It has to be curtailed and order has to be restored. And that's a serious point no one seems to have mentioned: "order has to be restored". Without order we are nothing. We used to have order; where did it go? And why?

But above all, it's time to restore it.

6:02 PM  
Blogger Uriah Robinson said...

Philip, it has got a lot worse since 1997 even in rural Devon. If you need a family of servants in BC some of us would available.
Just one example from my own experience a few years before I retired my business partner's mother in law was raped and murdered on her birthday.
The perpetrator got about 5 years in prison and wen tback to live in the same village In Wales near his victims widowed husband!

Rhian, I think it is the lack of punishment that has destroyed order. People, especially the feral youth, don't fear or respect the law anymore.
The considerable danger is that society will seek order from a leader who will promise to make the trains run on time, and give us security.
The Sophie Lancaster case is yet another in a long line of disgracefully tragic events, eg Gary Newlove and including some victims with learning disabilities such as Steven Hoskin and Brent Martin.
When will the politicians do something?

11:06 AM  
Blogger Philip Amos said...

A family of servants? Hmmm. I shall keep that in mind, Norm. At the moment I suspect my tweenie of seeking carnal knowledge with the second footman in the stables, possibly with the connivance of the assistant housekeeper, so I may have at least three positions opening up. I'm also not entirely happy with my personal valet, but I'm keeping that position open for Sharon Small in the event that her acting career tanks.

But there is a problem, and I write this as someone who has three times travelled to Seattle in order to sponsor Chinese friends as immigrants to Canada: It is next to impossible to emigrate from Britain or Europe to Canada unless you are rich and/or famous. If you are from China or India it is pretty well a breeze, and if you are rich and from Hong Kong in particular, you need not worry about an overly rigorous background check re where all that money came from. All this has caused considerable grief.

Maxine and I had a discussion about multiculturalism on your blog a while ago, and I said then that the Canadian policy of multiculturalism was introduced by Pierre Trudeau who, asked 25 years ago about whether what had come to pass in the intervening years was what he intended, monosyllabically replied, "No." A monosyllabic reply from Trudeau was significant.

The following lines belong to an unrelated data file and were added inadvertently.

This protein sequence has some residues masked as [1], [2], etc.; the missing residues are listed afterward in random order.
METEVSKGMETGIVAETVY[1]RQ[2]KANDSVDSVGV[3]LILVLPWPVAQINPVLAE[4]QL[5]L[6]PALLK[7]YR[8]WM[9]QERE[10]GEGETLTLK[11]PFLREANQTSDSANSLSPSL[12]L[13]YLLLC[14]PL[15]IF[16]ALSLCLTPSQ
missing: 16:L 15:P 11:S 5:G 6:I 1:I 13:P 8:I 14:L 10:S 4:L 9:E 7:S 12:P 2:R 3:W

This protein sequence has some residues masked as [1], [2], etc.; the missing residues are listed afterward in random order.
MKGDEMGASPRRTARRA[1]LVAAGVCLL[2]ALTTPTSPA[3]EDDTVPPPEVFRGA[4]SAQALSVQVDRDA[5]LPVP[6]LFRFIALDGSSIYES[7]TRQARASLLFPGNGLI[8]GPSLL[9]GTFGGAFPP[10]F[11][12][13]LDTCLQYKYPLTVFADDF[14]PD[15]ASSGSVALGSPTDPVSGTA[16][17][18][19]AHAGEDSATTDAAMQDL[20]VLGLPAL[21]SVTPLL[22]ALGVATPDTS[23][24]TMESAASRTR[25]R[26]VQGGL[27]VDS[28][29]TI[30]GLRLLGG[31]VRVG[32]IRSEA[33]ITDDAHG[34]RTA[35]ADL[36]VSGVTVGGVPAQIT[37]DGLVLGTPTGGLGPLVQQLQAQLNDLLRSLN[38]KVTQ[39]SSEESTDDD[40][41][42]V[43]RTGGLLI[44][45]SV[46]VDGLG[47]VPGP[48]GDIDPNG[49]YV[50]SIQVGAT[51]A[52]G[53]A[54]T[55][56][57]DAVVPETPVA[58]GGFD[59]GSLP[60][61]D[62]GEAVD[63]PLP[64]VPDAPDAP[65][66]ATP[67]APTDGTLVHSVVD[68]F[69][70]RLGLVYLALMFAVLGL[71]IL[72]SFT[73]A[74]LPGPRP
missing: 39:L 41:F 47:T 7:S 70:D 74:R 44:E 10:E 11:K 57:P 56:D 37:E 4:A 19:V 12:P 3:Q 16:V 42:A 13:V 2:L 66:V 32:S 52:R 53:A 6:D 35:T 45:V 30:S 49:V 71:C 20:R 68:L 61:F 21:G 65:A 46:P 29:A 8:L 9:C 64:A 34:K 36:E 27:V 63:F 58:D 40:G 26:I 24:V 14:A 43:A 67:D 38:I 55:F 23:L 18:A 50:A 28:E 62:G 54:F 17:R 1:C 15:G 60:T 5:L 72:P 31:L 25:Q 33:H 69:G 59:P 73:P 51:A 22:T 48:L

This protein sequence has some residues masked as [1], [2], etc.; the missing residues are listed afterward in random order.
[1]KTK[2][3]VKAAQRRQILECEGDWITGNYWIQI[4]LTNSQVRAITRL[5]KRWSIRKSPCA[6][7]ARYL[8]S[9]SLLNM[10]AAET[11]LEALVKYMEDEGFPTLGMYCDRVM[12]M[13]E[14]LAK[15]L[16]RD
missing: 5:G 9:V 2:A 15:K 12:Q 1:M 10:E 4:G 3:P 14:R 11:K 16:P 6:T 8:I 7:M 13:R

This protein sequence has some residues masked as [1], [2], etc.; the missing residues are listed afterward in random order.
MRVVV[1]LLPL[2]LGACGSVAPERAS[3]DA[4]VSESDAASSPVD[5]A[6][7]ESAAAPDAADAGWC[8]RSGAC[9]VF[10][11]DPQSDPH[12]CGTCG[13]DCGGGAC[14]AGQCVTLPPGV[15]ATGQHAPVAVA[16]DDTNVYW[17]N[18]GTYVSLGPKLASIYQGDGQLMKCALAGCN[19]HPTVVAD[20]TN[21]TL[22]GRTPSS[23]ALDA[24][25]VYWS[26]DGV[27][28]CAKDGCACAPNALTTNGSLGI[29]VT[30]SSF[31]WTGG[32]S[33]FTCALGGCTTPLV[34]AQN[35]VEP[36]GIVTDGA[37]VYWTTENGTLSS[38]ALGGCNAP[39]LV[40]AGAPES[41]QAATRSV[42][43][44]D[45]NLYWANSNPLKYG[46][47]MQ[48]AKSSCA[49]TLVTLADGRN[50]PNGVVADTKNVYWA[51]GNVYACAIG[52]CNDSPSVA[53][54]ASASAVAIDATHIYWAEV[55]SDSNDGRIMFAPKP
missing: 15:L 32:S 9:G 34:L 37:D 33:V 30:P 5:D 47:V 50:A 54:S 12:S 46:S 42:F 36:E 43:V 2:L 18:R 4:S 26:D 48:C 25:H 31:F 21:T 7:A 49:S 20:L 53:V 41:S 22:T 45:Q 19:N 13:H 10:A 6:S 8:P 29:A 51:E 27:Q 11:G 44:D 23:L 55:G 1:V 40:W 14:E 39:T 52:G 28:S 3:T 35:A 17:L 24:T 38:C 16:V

This policy of multiculturalism that has now been found wanting is the very same policy that has been emulated in other countries including Britain, and in Britain and Canada and elsewhere it has gone from idealistic to sound to flawed to catastropic, and at no point has any government intervened to rectify it. Why have they not? In Canada, most certainly, because everything is evaluated in terms of voting patterns.

HOW has this come about? I think because the policy makers behind 'multiculturalism' never did address the questions of where lies the tipping point at which the values of the host country might conflict with the values of the immigrants and how, at that point, to deal with the enusing conflict.

5:49 AM  
Blogger Uriah Robinson said...

If Sharon Small is your valet you won't need any more staff. ;o)

My son has been lecturing in Nova Scotia, and I thought he might try to emigrate but a third visit in January with the winter weather put him off. But as he is not rich or famous he might not have stood a chance anyway.
I think it is the problem of numbers that has caused that tipping point to be reached at least here in the UK.
Past immigrants wanted to be British and I am not sure this is the case now as the arrivals just want to live here while retaining the entire culture of their country of origin.
I was very much in favour of immigration from the old Empire in the 1950s, 1960s and 1970s especially from the West Indies and India. Our health service and public transport would have collapsed without it, but the wave of new immigrants over the last 10years means we have become a very crowded island.

1:21 PM  
Blogger Philip Amos said...

We do not, of course, have a problem with the country becoming overcrowded here, but otherwise, Norm, what you write echoes my own thoughts exactly. The biggest problem with the multicultural policy was and is that it unwittingly encourages the already powerful inclination not to assimilate or, in the case of many who do assimilate, at least not to change or modify certain attitudes or ways of proceeding that are bound to come in conflict with the ways of the new country.

As you say, it was not always so, and immigrants to Britain from the fifties through the seventies were in many ways a blessing, certainly in health and transport, and when the Asians were expelled from Uganda, England for the first time had corner stores that didn't put the shutters up at 5.30 on the dot. Canada's policy of multiculturalism, once held up as a model and emulated elsewhere, is a prime example of the disaster that ensues when governments try to manipulate for their own purposes, in this case the growth and character of a nation, what is by nature organic and should be left to develop naturally.

4:48 PM